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Probiotics for Mental Health

Recently, I was interviewed by the magazine Men’s Health to discuss the positive benefits of probiotics and their potential applications for improving mental health and conditions like depression. I wanted to dive a bit deeper into the thoughts I shared in the article, and go over some key takeaways. Read the article and let me know what you think!

  • AnnieLaurie Burke

    The “medical advice” is to proceed with caution on probiotics, supplements and dietary changes — all of which are relatively benign, even if they don’t work on your specific problem — because we don’t yet have all the answers. Yes, proceed with caution, because different foods affect people in different ways.

    Sorry, this advice rings hollow and hypocritical. MDs routinely prescribe drugs that may be only marginally effective, and which come with some dam*ed serious side effects. They prescribe drugs with serious side effects for populations on which said drugs have not been tested, and which have varying responses to said drugs. They prescribe drugs with serious side effects “off-label” for conditions where their effectiveness is no more than anecdotal. The first drug’s side effects almost killed your child? Oh, here, try this one, the incidence of death among users is lower.

    Thousands upon thousands of Americans die each year from taking prescribed drugs in accordance with directions. But be cautious with food and supplements. After all, they have a major drawback — they cannot be patented to make millions for an immoral and poorly-regulated industry. Oh, they do have another disadvantage — they don’t have an army of well-paid lobbyists stuffing $$ in your Congressperson’s back pocket.

  • Larry Kueneman

    OK, I have a problem. Now age 86, I had polio at age 17. By age 18 I was aware of the loss of nouns (mainly names) in verbal speech. That loss is still with me. I have also heard that this problem is associated with polio, and I am a writer. A problem I have in looking up the types of dimensia is that a temporary recall problem is not mentioned, yet a few minutes after experiencing this recall problem the imaging associated with the particular usually name I missed floods back and the word is before me. I suspect that because writing takes longer than verbal speech this problem is far more rare in writing.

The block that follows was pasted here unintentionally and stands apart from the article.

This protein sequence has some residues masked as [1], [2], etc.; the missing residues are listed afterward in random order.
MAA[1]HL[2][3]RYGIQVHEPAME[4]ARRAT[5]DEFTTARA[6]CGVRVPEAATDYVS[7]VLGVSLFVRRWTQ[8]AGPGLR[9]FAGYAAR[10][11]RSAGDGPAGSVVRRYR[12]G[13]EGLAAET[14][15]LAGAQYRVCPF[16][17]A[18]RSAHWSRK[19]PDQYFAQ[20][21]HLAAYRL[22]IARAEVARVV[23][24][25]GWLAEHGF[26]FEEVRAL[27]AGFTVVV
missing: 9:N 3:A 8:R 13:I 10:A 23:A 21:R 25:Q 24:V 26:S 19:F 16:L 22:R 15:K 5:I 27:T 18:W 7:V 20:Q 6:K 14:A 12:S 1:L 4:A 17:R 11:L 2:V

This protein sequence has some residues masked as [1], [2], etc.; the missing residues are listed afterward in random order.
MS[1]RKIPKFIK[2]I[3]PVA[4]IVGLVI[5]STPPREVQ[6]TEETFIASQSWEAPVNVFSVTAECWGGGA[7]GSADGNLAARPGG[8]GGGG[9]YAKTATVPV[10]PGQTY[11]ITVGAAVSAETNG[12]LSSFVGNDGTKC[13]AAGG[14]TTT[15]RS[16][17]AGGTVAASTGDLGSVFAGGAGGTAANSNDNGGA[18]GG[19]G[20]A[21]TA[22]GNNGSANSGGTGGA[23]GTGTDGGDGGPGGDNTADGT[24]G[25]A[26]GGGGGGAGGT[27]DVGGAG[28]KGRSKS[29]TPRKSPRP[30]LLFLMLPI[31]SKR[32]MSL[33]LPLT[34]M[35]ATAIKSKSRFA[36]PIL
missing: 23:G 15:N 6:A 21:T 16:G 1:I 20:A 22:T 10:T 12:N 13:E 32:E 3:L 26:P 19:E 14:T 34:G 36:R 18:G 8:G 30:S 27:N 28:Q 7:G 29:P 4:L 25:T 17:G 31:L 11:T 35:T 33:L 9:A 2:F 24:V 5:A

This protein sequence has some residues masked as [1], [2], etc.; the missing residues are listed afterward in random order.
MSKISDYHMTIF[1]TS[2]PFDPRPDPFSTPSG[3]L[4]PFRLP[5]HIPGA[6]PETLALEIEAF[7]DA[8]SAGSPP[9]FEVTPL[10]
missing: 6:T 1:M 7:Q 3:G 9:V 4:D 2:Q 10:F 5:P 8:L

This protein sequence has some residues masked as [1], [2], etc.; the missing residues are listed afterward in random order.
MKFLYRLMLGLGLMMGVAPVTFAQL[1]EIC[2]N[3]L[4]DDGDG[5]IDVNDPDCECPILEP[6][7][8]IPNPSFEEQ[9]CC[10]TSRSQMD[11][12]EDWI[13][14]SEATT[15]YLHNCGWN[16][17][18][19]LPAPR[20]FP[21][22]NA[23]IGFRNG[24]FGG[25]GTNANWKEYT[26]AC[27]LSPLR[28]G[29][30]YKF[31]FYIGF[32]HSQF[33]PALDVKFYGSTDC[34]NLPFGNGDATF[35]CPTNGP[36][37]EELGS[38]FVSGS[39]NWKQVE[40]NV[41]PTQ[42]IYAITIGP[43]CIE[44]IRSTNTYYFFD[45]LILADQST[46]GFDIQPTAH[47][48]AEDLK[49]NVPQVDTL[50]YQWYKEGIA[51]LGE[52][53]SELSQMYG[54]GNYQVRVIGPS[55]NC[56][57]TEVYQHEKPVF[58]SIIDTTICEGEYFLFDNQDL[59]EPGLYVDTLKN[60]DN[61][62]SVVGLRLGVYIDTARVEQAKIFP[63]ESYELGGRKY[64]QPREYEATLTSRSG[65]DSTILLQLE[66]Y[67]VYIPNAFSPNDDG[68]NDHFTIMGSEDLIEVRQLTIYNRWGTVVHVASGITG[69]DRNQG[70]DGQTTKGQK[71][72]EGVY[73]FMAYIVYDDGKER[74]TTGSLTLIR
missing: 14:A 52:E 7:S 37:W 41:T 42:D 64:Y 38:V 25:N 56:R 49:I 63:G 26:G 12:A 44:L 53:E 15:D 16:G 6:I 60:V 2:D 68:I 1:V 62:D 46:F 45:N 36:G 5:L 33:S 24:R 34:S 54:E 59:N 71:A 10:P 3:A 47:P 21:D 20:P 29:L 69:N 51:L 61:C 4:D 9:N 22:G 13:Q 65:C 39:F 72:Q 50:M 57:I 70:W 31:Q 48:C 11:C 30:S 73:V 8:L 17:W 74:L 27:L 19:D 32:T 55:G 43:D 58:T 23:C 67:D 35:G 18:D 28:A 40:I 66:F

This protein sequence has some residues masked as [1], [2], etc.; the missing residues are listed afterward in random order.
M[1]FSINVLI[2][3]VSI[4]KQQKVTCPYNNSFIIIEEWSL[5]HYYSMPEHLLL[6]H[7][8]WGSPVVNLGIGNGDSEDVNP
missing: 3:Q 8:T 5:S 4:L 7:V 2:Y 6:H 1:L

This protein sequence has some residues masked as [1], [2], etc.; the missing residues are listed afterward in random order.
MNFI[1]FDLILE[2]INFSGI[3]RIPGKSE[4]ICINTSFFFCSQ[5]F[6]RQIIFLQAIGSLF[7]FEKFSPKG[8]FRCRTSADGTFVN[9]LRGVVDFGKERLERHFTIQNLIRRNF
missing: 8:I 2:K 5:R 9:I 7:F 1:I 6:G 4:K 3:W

I am also aware that in Alzheimers the problem is not recall, with the imaging still between the ears, but that the image is lost. So what’s going on.

    Larry Kueneman larryjkueneman@gmail.com

  • Ken Olsen

    I have dramatic personal evidence of the effectiveness of probiotics on the mental state. In August of 2015 I had a bleed on my brain resulting in a cerebral stroke. Although I regained my abilities to walk and talk after being initially paralyzed on my left hand side, I was left with a mild depression which, I have read, is not unusual after a stroke. I tried physical exercise, brain exercises etc. all with no real improvement. I could walk, but my balance was not good. If I looked to my left, or to my right, I felt that i was in danger of falling over. I just could not get myself to the point where I could work on anything with continuity even when I desperately wanted to… a very frustrating experience. Medications did not help, but rather hindered in that they had a deadening effect on my brain.
    I found that I had a copy of Dr.Perlmutter’s book “Brain Maker” in my personal library in which he highlights the gut brain connection and the role of inflammation, and with that in mind, I decided to try the probiotic fermented milk product Kefir which we we were able to produce ourselves once we obtained the basic culture (known a grains or seeds)
    Within less than an hour of drinking my first 50ml of the fermented kefir milk my brain fog of three years lifted, and I started to feel that I could actually do things again as I had been able to in my pre-stroke days. Over the next few days my balance started to return and I felt an increased stability in my walking.
    I would like to thank David for his work in bringing the results of today’s research to us in an easily digestible form, highlighting the fact that an understanding of how we function can enable us to overcome many of the health problems that afflict us effectively, and without the inevitable collateral damage that is side effect part of the “medication” approach to dealing with symptoms rather than looking for causes and treating them.

  • ConcernedCanadian

    My only contribution here is that when I took antibiotics for a UTI (which I’d had for 2 years and was unable to find a more natural treatment for) I plunged into depression – I have a history of depression but this onslaught was terrible. Then I read that this was one of the side effects of this antibiotic. The question is – could that side effect be the result of the medication’s having killed off gut bacteria – or is it due to some other mechanism?

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